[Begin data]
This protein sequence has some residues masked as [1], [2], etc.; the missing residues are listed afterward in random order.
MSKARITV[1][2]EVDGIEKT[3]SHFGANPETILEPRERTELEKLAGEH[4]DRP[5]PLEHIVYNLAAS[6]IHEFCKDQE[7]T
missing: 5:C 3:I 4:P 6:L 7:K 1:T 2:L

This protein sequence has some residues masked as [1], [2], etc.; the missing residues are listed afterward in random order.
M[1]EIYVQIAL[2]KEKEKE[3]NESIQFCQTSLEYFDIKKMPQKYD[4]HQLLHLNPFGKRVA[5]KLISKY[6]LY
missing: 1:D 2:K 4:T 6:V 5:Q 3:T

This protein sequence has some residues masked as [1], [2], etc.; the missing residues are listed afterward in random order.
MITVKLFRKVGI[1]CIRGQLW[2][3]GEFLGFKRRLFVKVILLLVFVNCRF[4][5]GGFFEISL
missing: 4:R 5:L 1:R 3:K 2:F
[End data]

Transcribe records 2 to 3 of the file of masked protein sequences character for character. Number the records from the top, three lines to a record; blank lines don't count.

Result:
This protein sequence has some residues masked as [1], [2], etc.; the missing residues are listed afterward in random order.
M[1]EIYVQIAL[2]KEKEKE[3]NESIQFCQTSLEYFDIKKMPQKYD[4]HQLLHLNPFGKRVA[5]KLISKY[6]LY
missing: 1:D 2:K 4:T 6:V 5:Q 3:T

This protein sequence has some residues masked as [1], [2], etc.; the missing residues are listed afterward in random order.
MITVKLFRKVGI[1]CIRGQLW[2][3]GEFLGFKRRLFVKVILLLVFVNCRF[4][5]GGFFEISL
missing: 4:R 5:L 1:R 3:K 2:F